The lube will make the hitch mechanism quieter. But it's supposed to squeak, squawk and grown while turning. It's one piece of metal pushing down hard on another piece of metal the the friction is what helps reduce sway. A little engine cleaner will cut the grease right off.

It is a good idea to check the L bracket clamp bolts frequently like you do. I installed lock nuts on mine hoping they will stay tight longer.

David
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Old 09-25-2016, 05:57 PM   #25
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Welded

Hi All

I had my EZ 2 hitch brackets welded to the frame. Placed 2 welds on one side of the outside brackets. Should be easy enough to remove with a 4 inch grinder if needed. Be sure to paint the bare metal.
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Old 09-26-2016, 06:48 PM   #26
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Problem solved. They ain't moving now.

Most of us dudes don't have welding skills or access to a welder. Welding is a whole technology in itself. That's why I tried to figure out how come the bracket clamps were moving and how to eliminate it. Taking up all the clearance between the bottom bolt and the frame prevents the brackets from "pivoting". It will not prevent them from moving straight back but I think that will take a lot more force than the friction sway can generate. We'll see.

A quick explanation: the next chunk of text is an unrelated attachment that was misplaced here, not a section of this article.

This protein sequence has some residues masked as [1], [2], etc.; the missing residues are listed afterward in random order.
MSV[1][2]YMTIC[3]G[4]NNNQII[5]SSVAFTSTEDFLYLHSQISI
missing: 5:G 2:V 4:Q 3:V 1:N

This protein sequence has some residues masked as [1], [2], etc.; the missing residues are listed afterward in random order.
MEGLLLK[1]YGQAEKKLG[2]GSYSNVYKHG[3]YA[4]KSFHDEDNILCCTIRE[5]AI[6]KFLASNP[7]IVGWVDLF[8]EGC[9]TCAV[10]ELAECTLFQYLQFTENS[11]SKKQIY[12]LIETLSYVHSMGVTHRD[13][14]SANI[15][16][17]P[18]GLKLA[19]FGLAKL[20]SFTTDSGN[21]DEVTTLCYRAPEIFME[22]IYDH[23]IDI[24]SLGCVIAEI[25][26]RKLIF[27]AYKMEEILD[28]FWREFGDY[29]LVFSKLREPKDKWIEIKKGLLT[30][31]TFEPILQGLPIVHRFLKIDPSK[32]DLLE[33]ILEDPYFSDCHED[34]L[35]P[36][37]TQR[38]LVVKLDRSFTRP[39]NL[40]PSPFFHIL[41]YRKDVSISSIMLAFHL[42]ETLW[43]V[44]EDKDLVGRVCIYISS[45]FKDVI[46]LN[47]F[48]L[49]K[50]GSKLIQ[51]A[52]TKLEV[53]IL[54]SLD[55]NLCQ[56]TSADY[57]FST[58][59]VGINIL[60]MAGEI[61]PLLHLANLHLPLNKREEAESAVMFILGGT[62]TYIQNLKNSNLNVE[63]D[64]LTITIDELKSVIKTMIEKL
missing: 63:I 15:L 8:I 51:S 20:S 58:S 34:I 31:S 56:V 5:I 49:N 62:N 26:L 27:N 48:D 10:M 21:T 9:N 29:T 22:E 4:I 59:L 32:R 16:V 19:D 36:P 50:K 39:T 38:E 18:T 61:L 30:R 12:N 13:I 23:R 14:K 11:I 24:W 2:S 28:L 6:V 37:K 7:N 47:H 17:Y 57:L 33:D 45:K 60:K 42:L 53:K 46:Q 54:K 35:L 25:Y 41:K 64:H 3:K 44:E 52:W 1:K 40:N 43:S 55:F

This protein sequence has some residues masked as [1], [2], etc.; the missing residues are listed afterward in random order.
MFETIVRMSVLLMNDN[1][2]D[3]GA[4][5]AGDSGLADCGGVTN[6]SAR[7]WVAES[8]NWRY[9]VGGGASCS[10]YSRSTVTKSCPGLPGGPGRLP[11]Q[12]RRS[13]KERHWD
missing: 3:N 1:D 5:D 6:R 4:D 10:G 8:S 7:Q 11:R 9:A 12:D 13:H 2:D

David
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Old 09-27-2016, 09:07 AM   #27
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Done with that

They ain't moving now

Important

When welding on trailer be sure to disconnect battery cables. For that matter anytime you are welding on anything with a battery, disconnect battery cables. Sure you only have to disconnect one, but I do both, ain't taking any chances.

There is someone with welding skills in every town in the USA. I am of the mind that paying someone who knows what they are doing is money well spent. Vertical welding is a special skill. I paid the welder $35. Cheap considering, the time invoked. Explain what I wanted, clear shop floor, back trailer in shop, remove from TV, disconnect batteries, remove friction arms, grind paint, weld, reassemble hitch, attach to TV, shoot the breeze and pay the man. Total time from arrival at shop till leaving 1 hr 15 minutes.

Like most tasks the prep is 90% of the job. Notice in first picture that paint was ground away, from weld area.

Be sure to paint the welded area. They will rust faster than you can imagine
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Old 09-27-2016, 06:56 PM   #28
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There are a lot of good welders in Wisconsin. It is known for dairy farms, but it is a manufacturing powerhouse too.

Thanks for the tip on disconnecting the battery.

David